By the time I reached the produce stand on the top of the hill behind our house, my heart was ready to hear truth from the Lord. I did do something today, He reminded me. I did all I could do today.  I folded piles of laundry. I whispered "Nkwaagala" (I love you) into Kenny's ears. I showed Michael how to color in the lines. I sat long next to Momma Loy and talked with her in broken Luganda. She delighted in my attempts to communicate in her language. I changed diapers, wiped tears from sad eyes and fed hungry babies bottles. 

My heart aches to see these precious children in families and I want to see results right now.  I am moved by the uncommon life Christ lived and I long to live like Him. He is teaching me that the uncommon life is the product of the day lived in the uncommon way. He brought me here to mop floors, wipe dirty noses and soothe crying babies. He's asked me to pray and advocate for these kids. The results are not up to me alone. They are up to Him and His Church. 

Jesus was faithful to do what He could no matter how seemingly small to those around Him. And what I love is that what was great to Him was doing something small.  He taught only one woman at Jacob's well; He noticed a finger-touch on the hem of His garment; He stooped to take the little children up in his arms and bless them; even so small a thing as a cup of cold water, He said would yield a heavenly reward.  So I move forward one uncommon day at a time loving this world as best as He can through me.  And together we do as Wesley advised:

"Do all the good you can. By all the means you can. In all the ways you can. In all the places you can. At all the times you can. To all the people you can. As long as ever you can." 

(All photos by Gift of Today Photography. She took these stunning photos when she came to serve alongside our family last month.) 

Thursday, July 9, 2015

A Summer to Remember

A couple of months ago one of our partnering churches contacted us about how they could get more involved in our mission here. We shared with them that our scholarship account for a Kikongo Primary School was getting low and that it would be such a blessing to give it a boost.  The school is located on Buvuma Island (2.5 hour car ride + 2 hour boat ride from our home). WGM missionaries do community health empowerment trainings on Buvuma Island and we also partner with the school by helping give scholarships to the approx. 250 children (many orphans) that attend.  The church decided to collect money at their VBS for the scholarship account. As if that wasn't enough, many members of the church (including Jade's Dad, Step-Dad and Mom) participated in a local July 4th 5K to raise even more money. It was awesome hearing from different participants that, for the first time ever, they were training for a race. They called it 'couch to 5K training'. :) Each participant got several sponsors for the race and the funds were matched by a generous family from the church! Incredible!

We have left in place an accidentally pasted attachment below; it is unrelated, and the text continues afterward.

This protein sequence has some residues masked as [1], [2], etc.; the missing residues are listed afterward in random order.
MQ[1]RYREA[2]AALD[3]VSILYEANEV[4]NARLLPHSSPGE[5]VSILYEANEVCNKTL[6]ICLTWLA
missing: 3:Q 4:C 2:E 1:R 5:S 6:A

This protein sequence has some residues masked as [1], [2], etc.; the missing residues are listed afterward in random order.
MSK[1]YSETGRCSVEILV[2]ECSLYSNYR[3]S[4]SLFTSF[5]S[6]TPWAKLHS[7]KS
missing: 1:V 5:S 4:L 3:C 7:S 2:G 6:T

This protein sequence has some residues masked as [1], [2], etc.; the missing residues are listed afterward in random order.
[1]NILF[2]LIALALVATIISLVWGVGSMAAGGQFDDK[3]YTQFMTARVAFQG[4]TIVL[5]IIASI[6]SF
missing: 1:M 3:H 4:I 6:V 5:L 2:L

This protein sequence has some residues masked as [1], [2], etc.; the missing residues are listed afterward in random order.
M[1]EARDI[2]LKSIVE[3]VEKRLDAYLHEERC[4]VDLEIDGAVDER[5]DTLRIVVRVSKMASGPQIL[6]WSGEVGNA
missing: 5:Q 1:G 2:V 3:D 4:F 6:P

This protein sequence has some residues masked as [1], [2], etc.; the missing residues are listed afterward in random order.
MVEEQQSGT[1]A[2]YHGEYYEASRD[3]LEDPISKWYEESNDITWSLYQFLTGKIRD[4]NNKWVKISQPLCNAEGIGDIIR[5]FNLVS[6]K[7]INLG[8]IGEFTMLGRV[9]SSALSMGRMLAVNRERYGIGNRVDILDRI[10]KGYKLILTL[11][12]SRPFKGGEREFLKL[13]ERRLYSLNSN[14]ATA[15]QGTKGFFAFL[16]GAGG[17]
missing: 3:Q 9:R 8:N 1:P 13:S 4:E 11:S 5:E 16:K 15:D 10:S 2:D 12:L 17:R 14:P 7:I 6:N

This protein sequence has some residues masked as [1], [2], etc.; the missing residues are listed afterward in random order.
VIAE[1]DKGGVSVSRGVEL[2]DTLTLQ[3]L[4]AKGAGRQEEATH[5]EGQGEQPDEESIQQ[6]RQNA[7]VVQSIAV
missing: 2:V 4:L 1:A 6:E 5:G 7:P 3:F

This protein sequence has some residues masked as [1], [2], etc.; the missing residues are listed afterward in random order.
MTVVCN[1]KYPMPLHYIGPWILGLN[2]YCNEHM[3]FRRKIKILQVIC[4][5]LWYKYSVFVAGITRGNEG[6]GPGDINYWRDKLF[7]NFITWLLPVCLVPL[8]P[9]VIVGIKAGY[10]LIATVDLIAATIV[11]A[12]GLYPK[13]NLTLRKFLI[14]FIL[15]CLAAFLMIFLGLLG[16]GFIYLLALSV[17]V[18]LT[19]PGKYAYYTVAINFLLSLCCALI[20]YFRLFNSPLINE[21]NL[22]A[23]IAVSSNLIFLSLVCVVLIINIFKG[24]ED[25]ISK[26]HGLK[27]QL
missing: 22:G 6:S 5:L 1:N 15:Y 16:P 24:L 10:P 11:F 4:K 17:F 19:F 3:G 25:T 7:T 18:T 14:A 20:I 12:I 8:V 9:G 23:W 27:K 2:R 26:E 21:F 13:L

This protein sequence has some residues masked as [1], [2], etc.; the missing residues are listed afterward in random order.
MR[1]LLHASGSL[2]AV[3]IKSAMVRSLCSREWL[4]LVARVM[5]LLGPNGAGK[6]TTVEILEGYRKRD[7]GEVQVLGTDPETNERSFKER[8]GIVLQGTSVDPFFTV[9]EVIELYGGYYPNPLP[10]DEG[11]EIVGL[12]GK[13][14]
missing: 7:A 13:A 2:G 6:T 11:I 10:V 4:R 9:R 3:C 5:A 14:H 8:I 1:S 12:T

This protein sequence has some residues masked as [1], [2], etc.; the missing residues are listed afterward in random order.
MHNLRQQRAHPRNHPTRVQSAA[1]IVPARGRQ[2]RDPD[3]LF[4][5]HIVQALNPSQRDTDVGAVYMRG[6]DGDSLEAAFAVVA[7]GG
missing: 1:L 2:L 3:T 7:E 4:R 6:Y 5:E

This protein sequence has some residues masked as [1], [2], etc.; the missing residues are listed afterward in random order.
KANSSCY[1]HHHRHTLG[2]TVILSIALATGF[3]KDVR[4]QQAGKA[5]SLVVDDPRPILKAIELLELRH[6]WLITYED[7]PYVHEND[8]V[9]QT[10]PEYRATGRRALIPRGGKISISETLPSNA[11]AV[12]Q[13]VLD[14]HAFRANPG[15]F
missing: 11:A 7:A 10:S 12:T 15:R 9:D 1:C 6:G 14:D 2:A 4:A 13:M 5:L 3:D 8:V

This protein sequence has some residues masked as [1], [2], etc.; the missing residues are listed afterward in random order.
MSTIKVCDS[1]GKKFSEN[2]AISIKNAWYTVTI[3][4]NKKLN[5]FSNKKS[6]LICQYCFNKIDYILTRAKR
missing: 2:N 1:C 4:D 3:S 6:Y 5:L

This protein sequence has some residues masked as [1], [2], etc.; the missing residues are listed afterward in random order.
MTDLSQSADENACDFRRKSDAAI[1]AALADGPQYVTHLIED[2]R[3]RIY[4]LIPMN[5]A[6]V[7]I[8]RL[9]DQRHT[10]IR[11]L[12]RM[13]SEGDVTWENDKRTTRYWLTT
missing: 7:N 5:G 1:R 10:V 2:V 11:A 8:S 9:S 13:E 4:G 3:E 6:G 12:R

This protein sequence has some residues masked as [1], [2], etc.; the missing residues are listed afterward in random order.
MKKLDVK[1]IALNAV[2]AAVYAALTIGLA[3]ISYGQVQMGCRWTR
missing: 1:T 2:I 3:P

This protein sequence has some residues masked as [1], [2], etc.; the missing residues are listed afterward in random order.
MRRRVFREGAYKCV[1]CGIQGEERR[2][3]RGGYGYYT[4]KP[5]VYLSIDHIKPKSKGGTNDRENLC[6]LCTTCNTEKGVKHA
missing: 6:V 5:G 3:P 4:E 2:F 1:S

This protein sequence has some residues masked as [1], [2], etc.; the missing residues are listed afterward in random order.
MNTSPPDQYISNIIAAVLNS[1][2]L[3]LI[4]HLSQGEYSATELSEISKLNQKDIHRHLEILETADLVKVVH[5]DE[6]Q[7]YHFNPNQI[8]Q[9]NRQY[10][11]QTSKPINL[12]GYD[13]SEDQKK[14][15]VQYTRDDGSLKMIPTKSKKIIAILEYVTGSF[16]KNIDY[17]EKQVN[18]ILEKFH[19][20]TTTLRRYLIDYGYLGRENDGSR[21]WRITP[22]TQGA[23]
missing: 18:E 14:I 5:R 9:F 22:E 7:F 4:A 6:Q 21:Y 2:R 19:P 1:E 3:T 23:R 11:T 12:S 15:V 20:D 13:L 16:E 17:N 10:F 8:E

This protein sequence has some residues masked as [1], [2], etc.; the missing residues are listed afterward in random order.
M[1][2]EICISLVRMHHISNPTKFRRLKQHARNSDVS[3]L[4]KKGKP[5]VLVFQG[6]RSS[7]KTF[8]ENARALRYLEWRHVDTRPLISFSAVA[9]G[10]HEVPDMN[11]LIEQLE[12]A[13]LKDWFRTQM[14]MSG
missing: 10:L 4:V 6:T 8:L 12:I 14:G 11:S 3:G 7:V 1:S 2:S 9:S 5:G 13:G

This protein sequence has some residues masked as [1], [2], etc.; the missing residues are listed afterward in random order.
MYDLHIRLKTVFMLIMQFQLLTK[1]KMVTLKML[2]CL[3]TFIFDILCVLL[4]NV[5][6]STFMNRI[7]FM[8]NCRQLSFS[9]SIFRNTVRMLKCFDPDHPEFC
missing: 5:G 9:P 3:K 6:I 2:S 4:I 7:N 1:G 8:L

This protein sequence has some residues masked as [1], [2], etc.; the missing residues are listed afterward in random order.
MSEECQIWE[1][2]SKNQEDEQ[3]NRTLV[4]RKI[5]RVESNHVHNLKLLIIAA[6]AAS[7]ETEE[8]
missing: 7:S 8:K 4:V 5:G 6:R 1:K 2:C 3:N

The 5K participants. These are some godly folks!
Jade's Mom, Agnes, Jade's Dad, Jade's Stepdad and Floyd
Floyd and Agnes attend New Beginnings Holiness Church and are so special to us. Like family really! We even named our dogs after them! :)
We had 5K of our own here in Uganda the same day to show our support and join in the fun! It was a blast! 

Teammates and friends joined us!
How overconfident does Nathan look casually drinking his water? He doesn't know what he's gotten himself into! These hills are killer!  
The kids cheered us on at the finish line. It was so sweet! 
We all gathered at our home after the race for a breakfast.  The last team brought us Starbucks coffee so we thought opening it was well deserved. :) What a treat! 
New Beginnings Holiness generously sent us t-shirts to wear during the race.  
Those are some tough hills! 

An 'after race' photo to prove we really did it! Haha! :)

It's hard to put into words how meaningful it is to have people on the other side of the world so deeply involved in the work here. These last 6 weeks have been a huge boost to our ministry and hearts! It brings us to tears just reflecting on God's faithfulness to bring people alongside us. Look at what else God orchestrated in just the last 6 weeks...

Another VBS in Indiana, McGrawsville UMC, chose us as their missionary project. The children hit the financial goal for the week so that meant Pastor Kenny got a pie in the face! :)

The Sunday School class we were involved in back at our home church 'reintroduced' us to the class. There have been a lot of new people join since we have been here who don't know our family. We love that they thought to do that!